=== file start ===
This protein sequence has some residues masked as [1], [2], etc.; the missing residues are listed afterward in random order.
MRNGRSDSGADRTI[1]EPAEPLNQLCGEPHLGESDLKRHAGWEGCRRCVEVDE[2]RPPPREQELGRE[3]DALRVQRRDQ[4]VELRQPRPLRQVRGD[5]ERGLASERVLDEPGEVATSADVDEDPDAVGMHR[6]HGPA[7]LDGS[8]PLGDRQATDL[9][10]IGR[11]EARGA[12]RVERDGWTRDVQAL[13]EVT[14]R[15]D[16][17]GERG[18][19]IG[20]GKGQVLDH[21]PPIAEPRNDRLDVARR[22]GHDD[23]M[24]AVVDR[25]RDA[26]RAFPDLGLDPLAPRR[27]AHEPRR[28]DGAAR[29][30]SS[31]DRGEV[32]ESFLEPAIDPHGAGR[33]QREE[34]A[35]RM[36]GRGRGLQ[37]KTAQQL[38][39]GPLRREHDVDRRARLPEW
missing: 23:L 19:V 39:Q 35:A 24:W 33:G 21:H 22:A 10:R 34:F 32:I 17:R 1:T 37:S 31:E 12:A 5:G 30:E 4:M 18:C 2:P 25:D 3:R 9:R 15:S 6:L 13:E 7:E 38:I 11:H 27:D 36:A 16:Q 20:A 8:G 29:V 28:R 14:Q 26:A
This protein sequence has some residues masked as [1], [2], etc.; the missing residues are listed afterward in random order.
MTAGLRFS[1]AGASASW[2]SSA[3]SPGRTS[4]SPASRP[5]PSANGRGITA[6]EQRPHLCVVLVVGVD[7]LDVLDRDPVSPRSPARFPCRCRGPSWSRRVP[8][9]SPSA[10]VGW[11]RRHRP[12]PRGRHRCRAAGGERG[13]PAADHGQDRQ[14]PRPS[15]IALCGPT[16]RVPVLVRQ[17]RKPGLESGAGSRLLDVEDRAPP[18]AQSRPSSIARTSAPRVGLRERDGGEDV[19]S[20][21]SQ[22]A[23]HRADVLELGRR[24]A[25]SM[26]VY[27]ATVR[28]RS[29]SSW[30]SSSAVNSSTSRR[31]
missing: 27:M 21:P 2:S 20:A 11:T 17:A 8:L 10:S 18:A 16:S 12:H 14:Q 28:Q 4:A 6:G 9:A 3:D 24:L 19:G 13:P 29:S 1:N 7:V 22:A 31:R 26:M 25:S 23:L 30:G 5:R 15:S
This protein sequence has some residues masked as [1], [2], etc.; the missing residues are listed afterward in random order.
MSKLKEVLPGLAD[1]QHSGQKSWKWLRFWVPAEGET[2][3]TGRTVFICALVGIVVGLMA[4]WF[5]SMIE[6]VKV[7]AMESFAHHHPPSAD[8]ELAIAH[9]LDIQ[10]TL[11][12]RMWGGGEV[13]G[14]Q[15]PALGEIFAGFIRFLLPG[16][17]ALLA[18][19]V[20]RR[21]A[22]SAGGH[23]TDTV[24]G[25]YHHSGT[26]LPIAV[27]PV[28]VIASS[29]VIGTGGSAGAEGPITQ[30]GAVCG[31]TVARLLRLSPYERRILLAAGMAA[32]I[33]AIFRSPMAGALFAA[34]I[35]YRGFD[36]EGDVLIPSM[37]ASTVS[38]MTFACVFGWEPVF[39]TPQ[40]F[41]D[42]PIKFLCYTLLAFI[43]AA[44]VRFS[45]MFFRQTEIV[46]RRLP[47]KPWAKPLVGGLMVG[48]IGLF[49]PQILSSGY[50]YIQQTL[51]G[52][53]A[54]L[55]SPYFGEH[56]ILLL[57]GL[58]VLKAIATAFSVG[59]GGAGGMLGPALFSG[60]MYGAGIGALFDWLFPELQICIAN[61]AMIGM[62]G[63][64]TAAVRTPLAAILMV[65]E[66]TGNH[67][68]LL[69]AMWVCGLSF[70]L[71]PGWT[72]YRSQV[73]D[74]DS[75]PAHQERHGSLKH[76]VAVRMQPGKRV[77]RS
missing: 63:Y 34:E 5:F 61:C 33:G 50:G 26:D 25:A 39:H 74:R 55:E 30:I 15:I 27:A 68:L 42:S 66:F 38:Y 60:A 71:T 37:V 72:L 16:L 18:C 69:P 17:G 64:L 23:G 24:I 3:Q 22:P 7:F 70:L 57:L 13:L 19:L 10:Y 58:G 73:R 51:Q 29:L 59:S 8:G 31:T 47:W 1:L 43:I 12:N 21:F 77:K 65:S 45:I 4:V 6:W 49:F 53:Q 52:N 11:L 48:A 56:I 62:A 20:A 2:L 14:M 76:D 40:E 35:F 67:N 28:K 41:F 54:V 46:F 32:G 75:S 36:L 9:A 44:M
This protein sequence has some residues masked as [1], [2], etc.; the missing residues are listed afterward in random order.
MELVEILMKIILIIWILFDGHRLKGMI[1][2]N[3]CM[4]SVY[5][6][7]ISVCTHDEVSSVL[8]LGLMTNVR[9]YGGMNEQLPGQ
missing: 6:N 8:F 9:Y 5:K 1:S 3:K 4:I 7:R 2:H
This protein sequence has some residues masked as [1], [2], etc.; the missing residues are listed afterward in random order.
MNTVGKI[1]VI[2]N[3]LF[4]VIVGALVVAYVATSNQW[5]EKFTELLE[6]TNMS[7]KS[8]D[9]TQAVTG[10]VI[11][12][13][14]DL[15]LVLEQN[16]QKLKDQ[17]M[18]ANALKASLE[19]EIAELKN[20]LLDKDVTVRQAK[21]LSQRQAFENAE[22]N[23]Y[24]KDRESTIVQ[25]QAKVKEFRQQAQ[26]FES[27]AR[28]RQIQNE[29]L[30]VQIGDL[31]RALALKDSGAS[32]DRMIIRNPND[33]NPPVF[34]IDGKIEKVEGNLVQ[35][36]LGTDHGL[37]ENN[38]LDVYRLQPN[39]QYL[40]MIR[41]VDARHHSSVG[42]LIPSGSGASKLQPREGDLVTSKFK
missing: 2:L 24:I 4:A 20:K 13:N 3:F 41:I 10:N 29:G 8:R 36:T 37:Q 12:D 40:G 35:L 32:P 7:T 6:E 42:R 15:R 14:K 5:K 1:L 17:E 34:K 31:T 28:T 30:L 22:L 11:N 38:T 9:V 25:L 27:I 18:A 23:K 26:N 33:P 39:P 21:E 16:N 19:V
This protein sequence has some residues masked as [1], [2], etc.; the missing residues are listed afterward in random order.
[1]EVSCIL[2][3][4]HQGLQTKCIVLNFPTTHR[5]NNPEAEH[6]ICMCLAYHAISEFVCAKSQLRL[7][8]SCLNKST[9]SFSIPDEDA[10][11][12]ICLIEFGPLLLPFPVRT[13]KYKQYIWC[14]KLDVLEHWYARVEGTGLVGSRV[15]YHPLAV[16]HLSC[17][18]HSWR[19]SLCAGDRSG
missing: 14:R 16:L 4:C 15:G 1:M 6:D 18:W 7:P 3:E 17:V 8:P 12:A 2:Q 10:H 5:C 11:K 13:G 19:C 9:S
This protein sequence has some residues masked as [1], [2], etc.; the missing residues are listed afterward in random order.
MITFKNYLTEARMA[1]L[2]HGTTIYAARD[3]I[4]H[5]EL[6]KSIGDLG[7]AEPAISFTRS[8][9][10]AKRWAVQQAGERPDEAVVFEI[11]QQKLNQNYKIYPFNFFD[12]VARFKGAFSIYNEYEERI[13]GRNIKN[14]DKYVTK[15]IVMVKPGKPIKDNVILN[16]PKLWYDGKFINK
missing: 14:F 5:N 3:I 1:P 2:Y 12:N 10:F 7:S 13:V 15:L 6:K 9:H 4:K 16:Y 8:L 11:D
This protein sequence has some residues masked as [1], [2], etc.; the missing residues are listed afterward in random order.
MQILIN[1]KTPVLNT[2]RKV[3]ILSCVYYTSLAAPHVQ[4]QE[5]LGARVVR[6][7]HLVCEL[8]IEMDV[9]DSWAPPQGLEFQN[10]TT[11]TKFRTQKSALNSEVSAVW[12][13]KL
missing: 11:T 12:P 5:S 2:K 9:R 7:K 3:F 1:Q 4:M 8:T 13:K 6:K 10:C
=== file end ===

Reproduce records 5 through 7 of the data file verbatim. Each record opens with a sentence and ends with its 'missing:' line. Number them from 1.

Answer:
This protein sequence has some residues masked as [1], [2], etc.; the missing residues are listed afterward in random order.
MNTVGKI[1]VI[2]N[3]LF[4]VIVGALVVAYVATSNQW[5]EKFTELLE[6]TNMS[7]KS[8]D[9]TQAVTG[10]VI[11][12][13][14]DL[15]LVLEQN[16]QKLKDQ[17]M[18]ANALKASLE[19]EIAELKN[20]LLDKDVTVRQAK[21]LSQRQAFENAE[22]N[23]Y[24]KDRESTIVQ[25]QAKVKEFRQQAQ[26]FES[27]AR[28]RQIQNE[29]L[30]VQIGDL[31]RALALKDSGAS[32]DRMIIRNPND[33]NPPVF[34]IDGKIEKVEGNLVQ[35][36]LGTDHGL[37]ENN[38]LDVYRLQPN[39]QYL[40]MIR[41]VDARHHSSVG[42]LIPSGSGASKLQPREGDLVTSKFK
missing: 2:L 24:I 4:A 20:K 13:N 3:F 41:I 10:N 29:G 8:R 36:T 37:Q 12:D 40:G 35:L 32:P 7:T 6:E 42:R 15:R 14:K 5:K 1:L 17:E 34:K 31:T 28:T 30:L 22:L 11:N 38:T 9:V 25:L 27:I 18:A 23:K 26:N 33:P 39:P 21:E 16:N 19:V
This protein sequence has some residues masked as [1], [2], etc.; the missing residues are listed afterward in random order.
[1]EVSCIL[2][3][4]HQGLQTKCIVLNFPTTHR[5]NNPEAEH[6]ICMCLAYHAISEFVCAKSQLRL[7][8]SCLNKST[9]SFSIPDEDA[10][11][12]ICLIEFGPLLLPFPVRT[13]KYKQYIWC[14]KLDVLEHWYARVEGTGLVGSRV[15]YHPLAV[16]HLSC[17][18]HSWR[19]SLCAGDRSG
missing: 14:R 16:L 4:C 15:G 1:M 6:D 18:W 7:P 3:E 17:V 8:P 12:A 2:Q 10:H 5:C 11:K 13:G 19:C 9:S
This protein sequence has some residues masked as [1], [2], etc.; the missing residues are listed afterward in random order.
MITFKNYLTEARMA[1]L[2]HGTTIYAARD[3]I[4]H[5]EL[6]KSIGDLG[7]AEPAISFTRS[8][9][10]AKRWAVQQAGERPDEAVVFEI[11]QQKLNQNYKIYPFNFFD[12]VARFKGAFSIYNEYEERI[13]GRNIKN[14]DKYVTK[15]IVMVKPGKPIKDNVILN[16]PKLWYDGKFINK
missing: 14:F 5:N 3:I 1:P 2:Y 12:N 10:F 7:S 13:V 15:L 6:K 9:H 4:K 16:Y 8:L 11:D